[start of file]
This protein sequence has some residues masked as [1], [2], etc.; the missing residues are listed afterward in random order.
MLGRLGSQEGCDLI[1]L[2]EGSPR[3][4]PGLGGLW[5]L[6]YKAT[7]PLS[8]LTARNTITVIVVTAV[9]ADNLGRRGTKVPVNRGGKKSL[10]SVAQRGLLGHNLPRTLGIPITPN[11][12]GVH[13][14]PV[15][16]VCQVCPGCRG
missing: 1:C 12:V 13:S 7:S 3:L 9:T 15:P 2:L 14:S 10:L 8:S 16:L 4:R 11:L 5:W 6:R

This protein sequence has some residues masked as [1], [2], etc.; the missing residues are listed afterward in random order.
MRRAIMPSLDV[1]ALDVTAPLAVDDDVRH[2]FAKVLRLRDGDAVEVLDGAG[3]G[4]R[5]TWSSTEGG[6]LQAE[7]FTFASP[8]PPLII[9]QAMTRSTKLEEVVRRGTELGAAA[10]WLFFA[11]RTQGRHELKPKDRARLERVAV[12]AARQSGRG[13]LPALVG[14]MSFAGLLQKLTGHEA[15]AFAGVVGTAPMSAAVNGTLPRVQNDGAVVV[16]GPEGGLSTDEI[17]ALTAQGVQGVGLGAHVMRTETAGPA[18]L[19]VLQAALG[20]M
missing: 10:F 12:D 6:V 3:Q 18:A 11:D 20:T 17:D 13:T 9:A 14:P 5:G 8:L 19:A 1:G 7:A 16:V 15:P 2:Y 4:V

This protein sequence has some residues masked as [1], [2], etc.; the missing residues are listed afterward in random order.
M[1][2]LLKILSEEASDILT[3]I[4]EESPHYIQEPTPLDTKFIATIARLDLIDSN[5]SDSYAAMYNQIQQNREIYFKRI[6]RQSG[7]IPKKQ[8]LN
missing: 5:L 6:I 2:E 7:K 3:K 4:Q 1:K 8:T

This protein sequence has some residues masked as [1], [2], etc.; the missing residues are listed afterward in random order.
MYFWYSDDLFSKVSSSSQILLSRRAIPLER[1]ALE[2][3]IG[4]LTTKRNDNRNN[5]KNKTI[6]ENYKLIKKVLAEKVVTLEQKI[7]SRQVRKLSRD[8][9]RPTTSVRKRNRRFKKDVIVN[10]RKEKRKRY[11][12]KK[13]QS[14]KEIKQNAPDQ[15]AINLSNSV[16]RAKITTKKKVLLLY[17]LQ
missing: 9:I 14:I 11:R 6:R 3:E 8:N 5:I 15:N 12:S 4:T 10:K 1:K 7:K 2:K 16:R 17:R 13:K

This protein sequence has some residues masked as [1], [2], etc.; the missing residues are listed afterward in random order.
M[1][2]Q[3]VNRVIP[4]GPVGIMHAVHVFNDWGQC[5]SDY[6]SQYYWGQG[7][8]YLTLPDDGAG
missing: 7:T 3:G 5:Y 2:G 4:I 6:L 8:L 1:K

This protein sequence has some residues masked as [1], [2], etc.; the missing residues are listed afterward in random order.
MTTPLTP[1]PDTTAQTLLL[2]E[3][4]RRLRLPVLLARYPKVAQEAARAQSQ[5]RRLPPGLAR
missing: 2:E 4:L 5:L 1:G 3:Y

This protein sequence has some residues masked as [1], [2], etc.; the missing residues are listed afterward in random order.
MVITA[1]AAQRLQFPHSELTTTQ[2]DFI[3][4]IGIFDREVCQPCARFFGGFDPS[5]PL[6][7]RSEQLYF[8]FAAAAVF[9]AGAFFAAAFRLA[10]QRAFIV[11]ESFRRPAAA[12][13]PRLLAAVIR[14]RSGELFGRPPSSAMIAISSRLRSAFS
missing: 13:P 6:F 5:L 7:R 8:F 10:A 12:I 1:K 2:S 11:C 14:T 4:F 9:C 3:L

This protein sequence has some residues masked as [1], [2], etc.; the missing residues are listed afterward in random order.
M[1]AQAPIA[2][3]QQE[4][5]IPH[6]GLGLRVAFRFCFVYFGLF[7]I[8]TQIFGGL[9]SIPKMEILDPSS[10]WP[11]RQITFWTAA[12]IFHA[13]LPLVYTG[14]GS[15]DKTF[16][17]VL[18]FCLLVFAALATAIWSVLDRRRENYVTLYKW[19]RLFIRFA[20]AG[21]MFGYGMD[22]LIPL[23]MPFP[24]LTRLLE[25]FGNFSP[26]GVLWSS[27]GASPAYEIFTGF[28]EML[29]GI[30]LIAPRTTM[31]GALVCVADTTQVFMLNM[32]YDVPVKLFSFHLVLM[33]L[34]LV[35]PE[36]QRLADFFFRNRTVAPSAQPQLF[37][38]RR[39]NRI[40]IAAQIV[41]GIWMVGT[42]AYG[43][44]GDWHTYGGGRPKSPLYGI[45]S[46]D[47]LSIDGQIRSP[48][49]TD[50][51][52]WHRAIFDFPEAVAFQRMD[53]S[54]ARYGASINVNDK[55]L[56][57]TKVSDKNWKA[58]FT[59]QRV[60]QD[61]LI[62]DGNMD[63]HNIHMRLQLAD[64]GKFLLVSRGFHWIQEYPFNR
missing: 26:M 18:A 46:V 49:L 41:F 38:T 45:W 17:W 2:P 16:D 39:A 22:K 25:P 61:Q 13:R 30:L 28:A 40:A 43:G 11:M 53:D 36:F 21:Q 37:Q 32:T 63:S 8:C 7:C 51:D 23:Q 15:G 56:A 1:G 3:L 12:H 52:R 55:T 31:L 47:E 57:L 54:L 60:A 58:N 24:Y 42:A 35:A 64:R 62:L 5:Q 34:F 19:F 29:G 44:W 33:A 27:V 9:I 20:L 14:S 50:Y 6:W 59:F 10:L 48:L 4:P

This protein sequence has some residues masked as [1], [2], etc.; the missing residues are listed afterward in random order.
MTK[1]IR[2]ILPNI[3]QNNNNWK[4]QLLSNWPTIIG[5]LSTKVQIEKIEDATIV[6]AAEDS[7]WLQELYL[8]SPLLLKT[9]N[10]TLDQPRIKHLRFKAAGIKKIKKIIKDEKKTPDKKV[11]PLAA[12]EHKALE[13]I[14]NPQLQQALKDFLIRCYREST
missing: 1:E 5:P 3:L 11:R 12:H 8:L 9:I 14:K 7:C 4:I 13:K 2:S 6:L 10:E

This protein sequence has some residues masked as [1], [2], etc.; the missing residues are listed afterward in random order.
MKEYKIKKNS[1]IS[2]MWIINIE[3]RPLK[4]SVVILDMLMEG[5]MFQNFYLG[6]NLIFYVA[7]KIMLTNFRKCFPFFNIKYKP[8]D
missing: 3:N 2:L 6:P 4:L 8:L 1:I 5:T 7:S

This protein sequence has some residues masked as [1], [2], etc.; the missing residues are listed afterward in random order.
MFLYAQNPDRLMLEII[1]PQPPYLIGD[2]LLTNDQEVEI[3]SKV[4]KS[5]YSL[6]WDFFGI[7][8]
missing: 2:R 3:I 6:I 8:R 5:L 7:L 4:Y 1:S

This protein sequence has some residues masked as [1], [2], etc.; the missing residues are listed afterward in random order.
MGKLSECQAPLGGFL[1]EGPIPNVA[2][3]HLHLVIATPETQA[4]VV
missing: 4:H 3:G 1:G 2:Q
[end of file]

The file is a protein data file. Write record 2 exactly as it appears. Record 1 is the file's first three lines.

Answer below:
This protein sequence has some residues masked as [1], [2], etc.; the missing residues are listed afterward in random order.
MRRAIMPSLDV[1]ALDVTAPLAVDDDVRH[2]FAKVLRLRDGDAVEVLDGAG[3]G[4]R[5]TWSSTEGG[6]LQAE[7]FTFASP[8]PPLII[9]QAMTRSTKLEEVVRRGTELGAAA[10]WLFFA[11]RTQGRHELKPKDRARLERVAV[12]AARQSGRG[13]LPALVG[14]MSFAGLLQKLTGHEA[15]AFAGVVGTAPMSAAVNGTLPRVQNDGAVVV[16]GPEGGLSTDEI[17]ALTAQGVQGVGLGAHVMRTETAGPA[18]L[19]VLQAALG[20]M
missing: 10:F 12:D 6:V 3:Q 18:A 11:D 20:T 17:D 13:T 9:A 14:P 5:G 8:L 19:A 1:G 7:A 16:V 15:P 2:Y 4:V